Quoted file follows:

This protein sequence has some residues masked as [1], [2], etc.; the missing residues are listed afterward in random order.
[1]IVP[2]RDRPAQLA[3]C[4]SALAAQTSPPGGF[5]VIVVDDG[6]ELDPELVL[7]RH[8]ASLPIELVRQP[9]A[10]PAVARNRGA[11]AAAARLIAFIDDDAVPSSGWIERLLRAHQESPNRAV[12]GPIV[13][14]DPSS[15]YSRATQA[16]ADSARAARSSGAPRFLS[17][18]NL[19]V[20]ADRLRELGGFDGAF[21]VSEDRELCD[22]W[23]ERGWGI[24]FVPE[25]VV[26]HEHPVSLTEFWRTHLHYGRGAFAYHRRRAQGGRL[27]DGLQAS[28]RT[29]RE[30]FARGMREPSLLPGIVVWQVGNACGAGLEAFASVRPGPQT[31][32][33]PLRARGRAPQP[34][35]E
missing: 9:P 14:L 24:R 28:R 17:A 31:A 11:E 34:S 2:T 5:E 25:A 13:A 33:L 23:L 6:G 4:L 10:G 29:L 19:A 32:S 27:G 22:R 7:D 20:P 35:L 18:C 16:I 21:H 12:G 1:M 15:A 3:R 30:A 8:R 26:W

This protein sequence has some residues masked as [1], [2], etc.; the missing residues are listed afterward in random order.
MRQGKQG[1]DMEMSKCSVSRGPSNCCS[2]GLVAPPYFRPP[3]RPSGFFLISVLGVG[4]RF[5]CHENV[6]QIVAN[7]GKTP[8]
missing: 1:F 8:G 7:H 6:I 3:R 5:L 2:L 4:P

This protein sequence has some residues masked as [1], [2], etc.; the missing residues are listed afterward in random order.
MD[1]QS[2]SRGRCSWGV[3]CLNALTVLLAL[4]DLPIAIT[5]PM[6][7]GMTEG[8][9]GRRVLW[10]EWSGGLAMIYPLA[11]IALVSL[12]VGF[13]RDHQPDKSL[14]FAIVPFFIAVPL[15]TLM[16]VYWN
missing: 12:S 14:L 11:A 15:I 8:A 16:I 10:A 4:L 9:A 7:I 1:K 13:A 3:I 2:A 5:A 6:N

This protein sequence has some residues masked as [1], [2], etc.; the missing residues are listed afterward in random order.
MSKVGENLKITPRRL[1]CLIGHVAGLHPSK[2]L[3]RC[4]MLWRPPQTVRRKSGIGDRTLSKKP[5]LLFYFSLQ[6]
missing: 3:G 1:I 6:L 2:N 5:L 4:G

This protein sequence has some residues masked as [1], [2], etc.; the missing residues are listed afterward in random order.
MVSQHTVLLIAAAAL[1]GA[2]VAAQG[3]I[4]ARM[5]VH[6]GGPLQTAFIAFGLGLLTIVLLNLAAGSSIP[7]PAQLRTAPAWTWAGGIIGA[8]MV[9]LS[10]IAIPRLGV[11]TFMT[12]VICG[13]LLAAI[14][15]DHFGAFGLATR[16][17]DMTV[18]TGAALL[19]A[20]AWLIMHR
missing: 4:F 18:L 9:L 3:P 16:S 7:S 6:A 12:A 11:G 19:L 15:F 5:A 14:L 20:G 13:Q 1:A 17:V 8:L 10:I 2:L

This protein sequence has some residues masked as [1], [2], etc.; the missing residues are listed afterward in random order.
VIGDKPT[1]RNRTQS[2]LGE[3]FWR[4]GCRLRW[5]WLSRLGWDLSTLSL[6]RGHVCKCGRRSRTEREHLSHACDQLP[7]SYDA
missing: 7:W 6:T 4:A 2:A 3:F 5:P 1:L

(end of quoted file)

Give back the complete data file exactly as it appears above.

This protein sequence has some residues masked as [1], [2], etc.; the missing residues are listed afterward in random order.
[1]IVP[2]RDRPAQLA[3]C[4]SALAAQTSPPGGF[5]VIVVDDG[6]ELDPELVL[7]RH[8]ASLPIELVRQP[9]A[10]PAVARNRGA[11]AAAARLIAFIDDDAVPSSGWIERLLRAHQESPNRAV[12]GPIV[13][14]DPSS[15]YSRATQA[16]ADSARAARSSGAPRFLS[17][18]NL[19]V[20]ADRLRELGGFDGAF[21]VSEDRELCD[22]W[23]ERGWGI[24]FVPE[25]VV[26]HEHPVSLTEFWRTHLHYGRGAFAYHRRRAQGGRL[27]DGLQAS[28]RT[29]RE[30]FARGMREPSLLPGIVVWQVGNACGAGLEAFASVRPGPQT[31][32][33]PLRARGRAPQP[34][35]E
missing: 9:P 14:L 24:R 28:R 17:A 31:A 11:E 34:S 2:T 5:E 25:A 13:A 33:L 23:L 6:G 4:L 10:G 29:L 19:A 32:S 27:G 22:R 7:D 20:P 35:L 18:C 16:I 21:H 12:G 1:M 15:A 3:R 30:A 8:R 26:W

This protein sequence has some residues masked as [1], [2], etc.; the missing residues are listed afterward in random order.
MRQGKQG[1]DMEMSKCSVSRGPSNCCS[2]GLVAPPYFRPP[3]RPSGFFLISVLGVG[4]RF[5]CHENV[6]QIVAN[7]GKTP[8]
missing: 1:F 8:G 7:H 6:I 3:R 5:L 2:L 4:P

This protein sequence has some residues masked as [1], [2], etc.; the missing residues are listed afterward in random order.
MD[1]QS[2]SRGRCSWGV[3]CLNALTVLLAL[4]DLPIAIT[5]PM[6][7]GMTEG[8][9]GRRVLW[10]EWSGGLAMIYPLA[11]IALVSL[12]VGF[13]RDHQPDKSL[14]FAIVPFFIAVPL[15]TLM[16]VYWN
missing: 12:S 14:L 11:A 15:I 8:A 16:I 10:A 4:L 9:A 7:I 1:K 13:A 3:I 2:A 5:A 6:N

This protein sequence has some residues masked as [1], [2], etc.; the missing residues are listed afterward in random order.
MSKVGENLKITPRRL[1]CLIGHVAGLHPSK[2]L[3]RC[4]MLWRPPQTVRRKSGIGDRTLSKKP[5]LLFYFSLQ[6]
missing: 3:G 1:I 6:L 2:N 5:L 4:G

This protein sequence has some residues masked as [1], [2], etc.; the missing residues are listed afterward in random order.
MVSQHTVLLIAAAAL[1]GA[2]VAAQG[3]I[4]ARM[5]VH[6]GGPLQTAFIAFGLGLLTIVLLNLAAGSSIP[7]PAQLRTAPAWTWAGGIIGA[8]MV[9]LS[10]IAIPRLGV[11]TFMT[12]VICG[13]LLAAI[14][15]DHFGAFGLATR[16][17]DMTV[18]TGAALL[19]A[20]AWLIMHR
missing: 4:F 18:L 9:L 3:P 16:S 7:S 6:A 12:A 11:G 19:L 15:F 5:A 14:L 20:G 13:Q 1:A 17:V 8:L 10:I 2:L

This protein sequence has some residues masked as [1], [2], etc.; the missing residues are listed afterward in random order.
VIGDKPT[1]RNRTQS[2]LGE[3]FWR[4]GCRLRW[5]WLSRLGWDLSTLSL[6]RGHVCKCGRRSRTEREHLSHACDQLP[7]SYDA
missing: 7:W 6:T 4:A 2:A 3:F 5:P 1:L